Tropical Cyclone Leaves Ruin Across Mozambique, Malawi And Zimbabwe

A powerful cyclone that tore through Mozambique, Malawi and Zimbabwe this past week has destroyed roads, bridges and homes and left more than 200 people dead and tens of thousands displaced across the affected region.

 

About 1.5 million people in total have been affected by Cyclone Idai’s torrential rains and winds that have reached speeds of up to 200 kilometers, or 124 miles, per hour, according to the United Nations.

The tropical cyclone made landfall Thursday near the coastal city of Beira, Mozambique, which lost electricity and communications in the storm. The cyclone weakened as it moved into eastern Zimbabwe, Ish Mafundikwa reports for NPR. Nonetheless, it remained powerful enough to wipe out infrastructure and homes, leaving many people stranded in inaccessible regions in the country’s eastern highlands.

The U.N. reported last week that 122 people had died in Mozambique and Malawi prior to Cyclone Ida’s landfall as a result of flooding caused by the tropical cyclone’s weather system. At least 48 more died after the storm made landfall, the U.N. said citing unverified media reports.

Mozambique’s President Filipe Nyusi said Monday that 84 had been confirmed dead in the country. Speaking on Radio Mocambique, Nyusi said that the scale of the disaster is “huge” and expressed fears that the death toll could rise to around 1,000.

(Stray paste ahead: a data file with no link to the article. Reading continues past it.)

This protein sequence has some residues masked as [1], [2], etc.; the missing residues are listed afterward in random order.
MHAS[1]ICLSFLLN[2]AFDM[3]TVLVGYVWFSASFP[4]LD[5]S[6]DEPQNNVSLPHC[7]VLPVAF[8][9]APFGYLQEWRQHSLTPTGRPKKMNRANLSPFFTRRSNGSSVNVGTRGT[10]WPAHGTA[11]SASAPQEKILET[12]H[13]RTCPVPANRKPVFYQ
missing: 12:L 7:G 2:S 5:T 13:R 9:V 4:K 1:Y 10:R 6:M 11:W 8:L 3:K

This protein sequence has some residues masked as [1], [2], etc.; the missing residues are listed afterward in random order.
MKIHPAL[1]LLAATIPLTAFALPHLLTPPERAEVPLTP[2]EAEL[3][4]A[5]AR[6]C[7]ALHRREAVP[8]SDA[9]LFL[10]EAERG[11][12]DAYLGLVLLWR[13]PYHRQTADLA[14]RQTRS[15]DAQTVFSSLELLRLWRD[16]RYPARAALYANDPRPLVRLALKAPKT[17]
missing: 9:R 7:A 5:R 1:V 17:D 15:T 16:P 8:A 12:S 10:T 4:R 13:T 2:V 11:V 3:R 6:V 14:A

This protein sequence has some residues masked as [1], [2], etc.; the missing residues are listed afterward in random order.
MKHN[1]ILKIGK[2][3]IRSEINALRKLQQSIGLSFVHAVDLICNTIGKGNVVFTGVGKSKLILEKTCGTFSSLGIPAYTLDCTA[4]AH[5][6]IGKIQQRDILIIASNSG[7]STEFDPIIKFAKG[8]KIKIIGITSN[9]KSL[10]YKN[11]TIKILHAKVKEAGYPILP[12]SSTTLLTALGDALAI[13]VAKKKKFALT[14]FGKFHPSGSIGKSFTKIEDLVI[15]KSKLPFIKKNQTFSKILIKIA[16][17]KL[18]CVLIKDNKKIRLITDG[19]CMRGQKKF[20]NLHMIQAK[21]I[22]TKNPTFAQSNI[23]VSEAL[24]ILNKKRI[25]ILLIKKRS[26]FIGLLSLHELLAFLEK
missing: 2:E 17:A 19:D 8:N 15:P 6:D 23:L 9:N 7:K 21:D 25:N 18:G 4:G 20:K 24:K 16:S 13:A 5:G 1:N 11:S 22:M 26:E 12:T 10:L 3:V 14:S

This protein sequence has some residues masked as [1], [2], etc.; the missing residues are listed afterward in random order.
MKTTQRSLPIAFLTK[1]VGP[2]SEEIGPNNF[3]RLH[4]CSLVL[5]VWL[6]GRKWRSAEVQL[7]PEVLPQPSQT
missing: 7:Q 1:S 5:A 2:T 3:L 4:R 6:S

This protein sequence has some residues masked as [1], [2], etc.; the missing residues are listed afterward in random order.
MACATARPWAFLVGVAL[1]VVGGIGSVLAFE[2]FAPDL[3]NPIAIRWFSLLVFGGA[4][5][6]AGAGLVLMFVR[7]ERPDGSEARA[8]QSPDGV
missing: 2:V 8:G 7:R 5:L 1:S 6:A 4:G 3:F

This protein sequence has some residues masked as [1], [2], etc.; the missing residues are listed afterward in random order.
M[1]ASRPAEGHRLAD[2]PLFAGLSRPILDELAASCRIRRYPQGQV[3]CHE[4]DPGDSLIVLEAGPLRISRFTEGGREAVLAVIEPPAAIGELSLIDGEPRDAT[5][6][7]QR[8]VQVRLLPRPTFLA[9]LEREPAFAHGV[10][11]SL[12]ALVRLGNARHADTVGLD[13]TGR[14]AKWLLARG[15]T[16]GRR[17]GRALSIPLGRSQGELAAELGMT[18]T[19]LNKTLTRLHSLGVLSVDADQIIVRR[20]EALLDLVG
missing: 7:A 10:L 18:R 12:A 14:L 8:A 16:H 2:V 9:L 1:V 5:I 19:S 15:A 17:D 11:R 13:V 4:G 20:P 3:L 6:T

Joshua Sacco, a member of parliament in Zimbabwe, told local media that officials did not have an accurate count of the missing, indicating that death toll reports could increase.

Pictures and video on social media showed roofs torn off buildings and extensive flooding strong enough to sweep along a large car.

Some of the storm’s effects could be felt as far inland as Harare, the nation’s capital city, some 200 miles from the border. Zimbabwe’s president, Emmerson Mnangagwa, declared a state of disaster in affected areas and shortened a visit to the United Arab Emirates, according to Zimbabwe’s Ministry of Information.

Karikoga Kutadzaushe, operations director for the Zimbabwe Red Cross, told the South African Broadcasting Corporation that the situation is “quite dire” in the country’s eastern highlands.

“The immediate needs for people is shelter … because most people have been displaced,” he said. “There is need for food. There is also need for medicals for those who have been injured.”

Two boarding school students were among those killed in eastern Zimbabwe, according to Kutadzaushe. He says they died after a boulder rolled into their dormitory.

Many of those displaced are being housed temporarily at higher ground, including in schools and churches. One hotel in Chimanimani, a mountainous area near the eastern border that was hit particularly hard by the cyclone, is sheltering more than 300 people whose homes have been destroyed, an employee told Mafundikwa.

Rescue efforts were hampered by flash floods and bridges that had been destroyed, Kutadzaushe says. By Sunday, the winds and rain had eased and visibility had improved, allowing Zimbabwe’s air force to ferry some of the injured for medical care, the country’s Ministry of Information reported.

The full extent of the devastation is unclear but will include damage to crops, water supply destruction and increased risk of gender-based violence, according to the U.N.

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